SAS Institute Inc v World Programming Limited  EWHC 3452 (Comm)
Paul Lowenstein QC and Josephine Davies acted for the Defendant (WPL) which, on public policy, res judicata, abuse of process and statutory grounds successfully resisted enforcement of a US Judgment for some US$26 million. Moreover, WPL obtained the first ever judgment under s.6 of the Protection of Trading Interests Act 1980 (PTIA). This means that WPL will recoup two thirds of all sums paid to SAS in respect of the treble damages judgment (for some US$78 million) which SAS had obtained in the USA.
The case is important in relation to worldwide software licensing, public policy and enforcement of US treble damages judgments.
Summary of facts
WPL created software which had similar functionality to software produced and licensed by SAS, which had until then been the only software with that functionality. SAS sued WPL for breach of licence agreement and copyright infringement first in England and then in the North Carolina, USA. WPL won in the English proceedings, which included a reference to the European Court of Justice and an appeal to the Court of Appel, in part because the EU Software Directive rendered the contract terms relied upon by SAS null and void. However, SAS succeeded in its subsequent but overlapping action in North Carolina, broadly because the North Carolina court refused to apply the Software Directive. SAS was awarded damages in North Carolina for breach of contract, fraudulent inducement to contract and treble damages under the Unfair Deceptive Practices Act (UDTPA).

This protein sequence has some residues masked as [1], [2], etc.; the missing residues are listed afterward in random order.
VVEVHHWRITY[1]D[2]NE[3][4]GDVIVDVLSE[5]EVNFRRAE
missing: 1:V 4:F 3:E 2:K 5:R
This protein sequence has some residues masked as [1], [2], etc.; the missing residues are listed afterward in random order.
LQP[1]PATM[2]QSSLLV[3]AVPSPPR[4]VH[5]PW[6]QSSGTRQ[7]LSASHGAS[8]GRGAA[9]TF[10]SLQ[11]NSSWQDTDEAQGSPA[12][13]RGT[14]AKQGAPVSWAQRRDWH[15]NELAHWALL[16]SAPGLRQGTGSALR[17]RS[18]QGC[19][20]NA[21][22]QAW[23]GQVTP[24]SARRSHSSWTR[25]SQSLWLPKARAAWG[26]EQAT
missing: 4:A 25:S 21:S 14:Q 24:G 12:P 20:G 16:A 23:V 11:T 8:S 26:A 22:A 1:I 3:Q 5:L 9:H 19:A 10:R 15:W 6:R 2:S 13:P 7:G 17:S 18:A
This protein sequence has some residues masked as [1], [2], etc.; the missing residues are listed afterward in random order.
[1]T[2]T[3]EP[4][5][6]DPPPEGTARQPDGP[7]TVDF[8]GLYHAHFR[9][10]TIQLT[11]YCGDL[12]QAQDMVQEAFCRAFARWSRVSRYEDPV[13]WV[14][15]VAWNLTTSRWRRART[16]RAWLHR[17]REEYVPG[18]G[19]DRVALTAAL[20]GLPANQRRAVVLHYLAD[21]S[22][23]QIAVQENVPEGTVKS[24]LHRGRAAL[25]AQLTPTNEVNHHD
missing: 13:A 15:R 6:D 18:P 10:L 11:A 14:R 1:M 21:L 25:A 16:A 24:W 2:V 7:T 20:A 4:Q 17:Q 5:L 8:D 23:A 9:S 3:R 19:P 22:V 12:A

Enforcement action in England
Notwithstanding the earlier English action, SAS sought to enforce the ‘fraud’ and UDTPA elements of its North Carolina judgment in the Commercial Court in England.
Judgment for WPL on the claim and the counterclaim
In a rare modern example of the English court applying principles of public policy to refuse enforcement of a commercial judgment from a jurisdiction with a developed legal system, Cockerill J on 13 December 2018 following a full trial refused enforcement. She held that recognition/enforcement were precluded by public policy because:
Cockerill J also held that s.5 of the PTIA precluded enforcement of any part of the treble damages judgment (not just the two thirds ‘non-compensatory’ or multiplication element). In doing so, she declined to follow the obiter dictum of Mann J in Lucasfilm and followed Lord Hodge’s decision in Service Temps, a Scottish case.
Finally, Cockerill J awarded damages under s.6 PTIA allowing WPL to recoup all ‘multiplication’ sums paid to SAS in execution of the US treble damages judgment.